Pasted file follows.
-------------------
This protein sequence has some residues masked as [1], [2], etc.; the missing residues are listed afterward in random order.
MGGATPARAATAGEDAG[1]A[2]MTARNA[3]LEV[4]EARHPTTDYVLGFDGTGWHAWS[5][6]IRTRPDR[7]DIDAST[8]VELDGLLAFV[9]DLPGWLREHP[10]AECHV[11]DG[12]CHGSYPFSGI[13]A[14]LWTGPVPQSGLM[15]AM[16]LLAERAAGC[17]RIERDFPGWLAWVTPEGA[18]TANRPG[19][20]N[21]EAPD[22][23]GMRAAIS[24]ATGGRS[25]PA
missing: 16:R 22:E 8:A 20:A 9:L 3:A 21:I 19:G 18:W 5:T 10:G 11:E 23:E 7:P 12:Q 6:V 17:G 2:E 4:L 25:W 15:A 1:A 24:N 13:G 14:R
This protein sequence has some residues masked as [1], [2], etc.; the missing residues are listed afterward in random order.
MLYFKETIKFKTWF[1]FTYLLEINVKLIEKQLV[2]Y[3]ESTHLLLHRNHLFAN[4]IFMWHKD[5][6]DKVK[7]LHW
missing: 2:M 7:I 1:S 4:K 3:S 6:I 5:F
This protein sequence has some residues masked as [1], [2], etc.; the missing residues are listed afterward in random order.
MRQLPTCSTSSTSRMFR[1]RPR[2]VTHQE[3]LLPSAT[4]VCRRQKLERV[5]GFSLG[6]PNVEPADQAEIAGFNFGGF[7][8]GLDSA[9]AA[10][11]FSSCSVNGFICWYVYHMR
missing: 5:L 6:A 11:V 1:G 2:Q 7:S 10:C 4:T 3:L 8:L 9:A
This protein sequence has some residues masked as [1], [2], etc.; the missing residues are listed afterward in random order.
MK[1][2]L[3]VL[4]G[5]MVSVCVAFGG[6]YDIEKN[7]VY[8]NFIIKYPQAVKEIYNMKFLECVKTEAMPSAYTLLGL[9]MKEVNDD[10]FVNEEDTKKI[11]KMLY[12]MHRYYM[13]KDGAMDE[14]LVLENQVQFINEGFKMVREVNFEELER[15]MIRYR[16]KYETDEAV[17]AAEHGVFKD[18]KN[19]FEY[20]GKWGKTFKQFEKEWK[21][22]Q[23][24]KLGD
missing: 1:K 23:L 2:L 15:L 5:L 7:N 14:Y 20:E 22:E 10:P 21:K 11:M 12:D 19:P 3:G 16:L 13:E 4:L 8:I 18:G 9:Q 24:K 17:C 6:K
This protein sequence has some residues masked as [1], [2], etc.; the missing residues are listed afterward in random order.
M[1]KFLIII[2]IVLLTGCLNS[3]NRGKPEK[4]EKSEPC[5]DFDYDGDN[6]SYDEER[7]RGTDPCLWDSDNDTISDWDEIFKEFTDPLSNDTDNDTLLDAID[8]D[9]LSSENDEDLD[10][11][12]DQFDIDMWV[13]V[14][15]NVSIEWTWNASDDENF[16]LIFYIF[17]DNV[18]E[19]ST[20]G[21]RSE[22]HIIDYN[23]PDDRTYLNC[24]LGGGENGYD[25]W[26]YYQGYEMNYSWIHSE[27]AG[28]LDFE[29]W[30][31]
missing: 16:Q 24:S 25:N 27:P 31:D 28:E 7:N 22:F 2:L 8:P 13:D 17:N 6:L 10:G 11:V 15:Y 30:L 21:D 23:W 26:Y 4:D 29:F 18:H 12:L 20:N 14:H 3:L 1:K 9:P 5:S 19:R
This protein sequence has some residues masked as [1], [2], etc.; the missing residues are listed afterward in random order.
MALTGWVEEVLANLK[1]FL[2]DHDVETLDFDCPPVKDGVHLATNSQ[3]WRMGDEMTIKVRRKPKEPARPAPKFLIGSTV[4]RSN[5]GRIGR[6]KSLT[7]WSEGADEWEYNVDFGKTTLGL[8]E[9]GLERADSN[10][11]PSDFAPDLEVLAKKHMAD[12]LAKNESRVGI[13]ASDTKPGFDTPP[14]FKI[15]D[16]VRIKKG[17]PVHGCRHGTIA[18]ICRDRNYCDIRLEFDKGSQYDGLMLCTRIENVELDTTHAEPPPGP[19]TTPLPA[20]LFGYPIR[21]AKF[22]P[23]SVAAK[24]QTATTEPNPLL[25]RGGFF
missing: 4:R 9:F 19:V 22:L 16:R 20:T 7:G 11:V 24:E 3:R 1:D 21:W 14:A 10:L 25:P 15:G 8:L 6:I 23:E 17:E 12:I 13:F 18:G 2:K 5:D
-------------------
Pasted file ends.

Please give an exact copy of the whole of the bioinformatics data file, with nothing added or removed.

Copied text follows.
This protein sequence has some residues masked as [1], [2], etc.; the missing residues are listed afterward in random order.
MGGATPARAATAGEDAG[1]A[2]MTARNA[3]LEV[4]EARHPTTDYVLGFDGTGWHAWS[5][6]IRTRPDR[7]DIDAST[8]VELDGLLAFV[9]DLPGWLREHP[10]AECHV[11]DG[12]CHGSYPFSGI[13]A[14]LWTGPVPQSGLM[15]AM[16]LLAERAAGC[17]RIERDFPGWLAWVTPEGA[18]TANRPG[19][20]N[21]EAPD[22][23]GMRAAIS[24]ATGGRS[25]PA
missing: 16:R 22:E 8:A 20:A 9:L 3:A 21:I 19:G 18:W 5:T 10:G 11:E 23:E 7:P 12:Q 6:V 17:G 2:E 4:L 25:W 15:A 1:A 24:N 13:G 14:R
This protein sequence has some residues masked as [1], [2], etc.; the missing residues are listed afterward in random order.
MLYFKETIKFKTWF[1]FTYLLEINVKLIEKQLV[2]Y[3]ESTHLLLHRNHLFAN[4]IFMWHKD[5][6]DKVK[7]LHW
missing: 2:M 7:I 1:S 4:K 3:S 6:I 5:F
This protein sequence has some residues masked as [1], [2], etc.; the missing residues are listed afterward in random order.
MRQLPTCSTSSTSRMFR[1]RPR[2]VTHQE[3]LLPSAT[4]VCRRQKLERV[5]GFSLG[6]PNVEPADQAEIAGFNFGGF[7][8]GLDSA[9]AA[10][11]FSSCSVNGFICWYVYHMR
missing: 5:L 6:A 11:V 1:G 2:Q 7:S 10:C 4:T 3:L 8:L 9:A
This protein sequence has some residues masked as [1], [2], etc.; the missing residues are listed afterward in random order.
MK[1][2]L[3]VL[4]G[5]MVSVCVAFGG[6]YDIEKN[7]VY[8]NFIIKYPQAVKEIYNMKFLECVKTEAMPSAYTLLGL[9]MKEVNDD[10]FVNEEDTKKI[11]KMLY[12]MHRYYM[13]KDGAMDE[14]LVLENQVQFINEGFKMVREVNFEELER[15]MIRYR[16]KYETDEAV[17]AAEHGVFKD[18]KN[19]FEY[20]GKWGKTFKQFEKEWK[21][22]Q[23][24]KLGD
missing: 1:K 23:L 2:L 15:L 5:L 7:N 14:Y 20:E 22:E 10:P 21:K 11:M 12:D 19:P 3:G 16:L 13:E 4:L 8:I 18:G 9:Q 24:K 17:C 6:K
This protein sequence has some residues masked as [1], [2], etc.; the missing residues are listed afterward in random order.
M[1]KFLIII[2]IVLLTGCLNS[3]NRGKPEK[4]EKSEPC[5]DFDYDGDN[6]SYDEER[7]RGTDPCLWDSDNDTISDWDEIFKEFTDPLSNDTDNDTLLDAID[8]D[9]LSSENDEDLD[10][11][12]DQFDIDMWV[13]V[14][15]NVSIEWTWNASDDENF[16]LIFYIF[17]DNV[18]E[19]ST[20]G[21]RSE[22]HIIDYN[23]PDDRTYLNC[24]LGGGENGYD[25]W[26]YYQGYEMNYSWIHSE[27]AG[28]LDFE[29]W[30][31]
missing: 16:Q 24:S 25:N 27:P 31:D 28:E 7:N 22:F 2:L 8:P 13:D 17:N 6:L 10:G 11:V 15:Y 30:L 21:D 23:W 26:Y 4:D 29:F 18:H 12:L 20:N 14:H 3:L 1:K 9:P 5:S 19:R
This protein sequence has some residues masked as [1], [2], etc.; the missing residues are listed afterward in random order.
MALTGWVEEVLANLK[1]FL[2]DHDVETLDFDCPPVKDGVHLATNSQ[3]WRMGDEMTIKVRRKPKEPARPAPKFLIGSTV[4]RSN[5]GRIGR[6]KSLT[7]WSEGADEWEYNVDFGKTTLGL[8]E[9]GLERADSN[10][11]PSDFAPDLEVLAKKHMAD[12]LAKNESRVGI[13]ASDTKPGFDTPP[14]FKI[15]D[16]VRIKKG[17]PVHGCRHGTIA[18]ICRDRNYCDIRLEFDKGSQYDGLMLCTRIENVELDTTHAEPPPGP[19]TTPLPA[20]LFGYPIR[21]AKF[22]P[23]SVAAK[24]QTATTEPNPLL[25]RGGFF
missing: 4:R 9:F 19:V 22:L 16:R 20:T 7:G 11:V 24:E 3:R 1:D 21:W 14:A 10:L 25:P 15:G 8:L 6:I 23:E 17:E 12:I 13:F 18:G 2:K 5:D